May 2013 Newsletter

This Month’s Topic – Some Control Schemes to Save Energy

We will discuss VFDs (Variable Frequency Drives) in variable flow applications and smarter controls for ventilation systems.   There are no text book guarantees for percent reduction in energy usage for most schemes.  Each application is different and requires individual analysis before realistic cost justifications can be developed. 

 VFDs in Variable Flow Applications

VFDs can be applied to variable flow/torque applications such as centrifugal blowers, fans, and pumps; where flow is directly proportional to motor speed.  Many times, the motors in these applications are running too fast.  Energy reductions can be achieved by reducing the motor speed with a VFD, either in an open-loop or preferably  a closed-loop system.   In a typical application a 50% reduction in speed results in an 80% reduction in power.  There are other noteworthy points.  Some VFD manufacturers offer analog inputs and PID functions so that no-frill closed-loop control can be performed without additional devices.  Constant torque applications like conveyors, positive displacement pumps and compressors can achieve energy savings from slower operating speeds using a VFD.  The VFD’s soft-start function helps reduce mechanical wear by facilitating a smooth start-up.  Running at lower speeds will also reduce system noise, vibration and heat.  Finally, the state of Pennsylvania has a rebate program for manufacturers who install VFDs in their facilities – PA Act 129. Drives are rebated at $30 per horsepower, so the hurdle for cost justification is much lower.  Hurry though, Act 129 Phase II starts in June and ends when the money runs out!  There are some Phase I funds remaining, but it ends on May 31, 2013.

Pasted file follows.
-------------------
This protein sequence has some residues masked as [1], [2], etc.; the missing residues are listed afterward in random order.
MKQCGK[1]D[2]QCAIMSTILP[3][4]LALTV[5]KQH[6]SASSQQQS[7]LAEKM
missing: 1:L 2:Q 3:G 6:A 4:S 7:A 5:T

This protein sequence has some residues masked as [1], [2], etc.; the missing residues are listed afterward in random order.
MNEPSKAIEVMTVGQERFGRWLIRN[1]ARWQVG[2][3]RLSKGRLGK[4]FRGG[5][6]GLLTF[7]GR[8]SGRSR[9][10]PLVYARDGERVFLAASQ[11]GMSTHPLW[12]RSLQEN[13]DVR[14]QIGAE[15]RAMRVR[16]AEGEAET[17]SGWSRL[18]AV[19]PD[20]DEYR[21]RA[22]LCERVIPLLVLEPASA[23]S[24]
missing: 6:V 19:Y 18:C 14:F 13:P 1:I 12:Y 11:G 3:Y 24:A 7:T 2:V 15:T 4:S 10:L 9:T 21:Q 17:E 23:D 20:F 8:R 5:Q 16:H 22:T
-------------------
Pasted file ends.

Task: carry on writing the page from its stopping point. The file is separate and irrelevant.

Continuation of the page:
Smarter Ventilation Controls

In many manufacturing plants, ventilation systems are turned on and then forgotten.  This can result in excessive motor operating costs, undesirable loss of building heat in the heating season, undesirable intake of hotter outside air in the cooling season, and can contribute to extreme conditions for employees and processes.  Consider some low-cost controls schemes that can be integrated to your existing equipment – schemes that monitor inside and outside air temperature readings to cycle fans, have automatic summer and winter operating modes, and are password protected.  You may be surprised at all the benefits of smarter ventilation controls.